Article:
Research shows that music helps improve sleep quality in pregnant women (14). Another research shows that prenatal music and singing interventions can help improve the mood and well-being of pregnant women and support mother-infant bonding (15).
  • Take a warm shower a few minutes before bedtime. It calms the tensed nerves and improves sleep.

     A warm shower before bedtime calms you and improves sleep

    Image: IStock

  • Ask your partner to give you a massage.

Frequently Asked Questions

1. How to avoid sleeping on my back during pregnancy?

You may place pillows behind your back to stop you from sleeping on your back. Although they may not completely prevent you from sleeping on your back, they make you feel comfortable (10).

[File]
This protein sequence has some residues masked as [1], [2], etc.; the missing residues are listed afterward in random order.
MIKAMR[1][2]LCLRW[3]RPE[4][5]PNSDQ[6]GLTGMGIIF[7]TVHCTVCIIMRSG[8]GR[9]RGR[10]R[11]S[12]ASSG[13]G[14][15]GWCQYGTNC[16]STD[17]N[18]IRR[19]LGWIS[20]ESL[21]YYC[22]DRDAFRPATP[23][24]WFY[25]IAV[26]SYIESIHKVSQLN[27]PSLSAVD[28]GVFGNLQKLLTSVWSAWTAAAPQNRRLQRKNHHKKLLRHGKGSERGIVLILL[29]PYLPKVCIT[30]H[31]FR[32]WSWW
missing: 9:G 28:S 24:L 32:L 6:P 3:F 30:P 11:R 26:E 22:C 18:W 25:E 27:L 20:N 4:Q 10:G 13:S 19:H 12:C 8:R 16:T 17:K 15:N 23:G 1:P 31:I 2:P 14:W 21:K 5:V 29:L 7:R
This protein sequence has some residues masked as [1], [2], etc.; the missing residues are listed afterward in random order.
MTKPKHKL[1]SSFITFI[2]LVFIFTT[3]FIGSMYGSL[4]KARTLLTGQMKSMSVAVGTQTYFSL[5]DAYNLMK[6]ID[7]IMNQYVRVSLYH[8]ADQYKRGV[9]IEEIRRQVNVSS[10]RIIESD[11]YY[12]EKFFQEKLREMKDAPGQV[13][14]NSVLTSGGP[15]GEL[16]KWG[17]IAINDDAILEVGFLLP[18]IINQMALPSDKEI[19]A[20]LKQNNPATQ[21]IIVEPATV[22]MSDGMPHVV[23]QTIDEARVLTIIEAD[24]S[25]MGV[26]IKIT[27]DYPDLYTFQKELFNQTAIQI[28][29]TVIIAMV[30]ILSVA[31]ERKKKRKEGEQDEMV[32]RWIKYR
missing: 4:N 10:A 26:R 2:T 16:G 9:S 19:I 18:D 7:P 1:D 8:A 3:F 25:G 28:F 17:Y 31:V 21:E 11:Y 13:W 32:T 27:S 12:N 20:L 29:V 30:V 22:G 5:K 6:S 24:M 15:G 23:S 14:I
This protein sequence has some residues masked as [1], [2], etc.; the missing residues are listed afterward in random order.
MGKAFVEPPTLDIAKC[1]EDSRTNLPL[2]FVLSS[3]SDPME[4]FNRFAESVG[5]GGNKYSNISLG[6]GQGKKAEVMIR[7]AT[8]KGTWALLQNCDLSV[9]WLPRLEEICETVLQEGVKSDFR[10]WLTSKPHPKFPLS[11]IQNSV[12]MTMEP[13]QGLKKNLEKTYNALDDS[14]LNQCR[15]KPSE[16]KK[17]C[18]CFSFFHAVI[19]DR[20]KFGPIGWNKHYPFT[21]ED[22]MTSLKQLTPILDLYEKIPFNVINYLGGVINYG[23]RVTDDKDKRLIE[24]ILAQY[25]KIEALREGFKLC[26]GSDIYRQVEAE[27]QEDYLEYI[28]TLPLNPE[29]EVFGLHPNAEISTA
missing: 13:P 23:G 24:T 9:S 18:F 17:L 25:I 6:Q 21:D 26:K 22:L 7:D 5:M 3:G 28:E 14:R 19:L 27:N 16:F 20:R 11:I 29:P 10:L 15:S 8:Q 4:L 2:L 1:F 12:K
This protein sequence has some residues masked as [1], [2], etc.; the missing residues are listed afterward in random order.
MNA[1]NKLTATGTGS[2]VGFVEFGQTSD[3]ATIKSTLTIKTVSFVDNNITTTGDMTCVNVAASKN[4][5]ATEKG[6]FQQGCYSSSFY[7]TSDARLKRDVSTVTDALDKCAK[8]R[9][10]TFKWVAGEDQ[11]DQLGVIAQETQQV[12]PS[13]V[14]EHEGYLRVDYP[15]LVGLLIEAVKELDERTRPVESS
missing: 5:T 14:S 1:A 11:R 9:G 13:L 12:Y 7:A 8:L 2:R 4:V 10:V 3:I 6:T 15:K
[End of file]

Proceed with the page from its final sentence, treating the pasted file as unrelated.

2. Can sleeping on my back during pregnancy cause brain damage in the baby?

Sleeping on your back has not been found responsible for any brain damage, developmental disorders, or other conditions such as autism in your baby (11).

3. Can sleeping on my back during pregnancy lead to pelvic pain?

Sleeping on your back during pregnancy may cause pelvic pain as it may increase pressure on your pelvis and spine, leading to discomfort and pain.

4. Can sleeping on my back cause acid reflux during pregnancy?

Sleeping on your back during pregnancy may cause acid reflux. Stomach acid can move freely to the esophagus and lead to reflux symptoms. To prevent this, prop your head and shoulders up when you sleep to prevent stomach acid from coming up (16).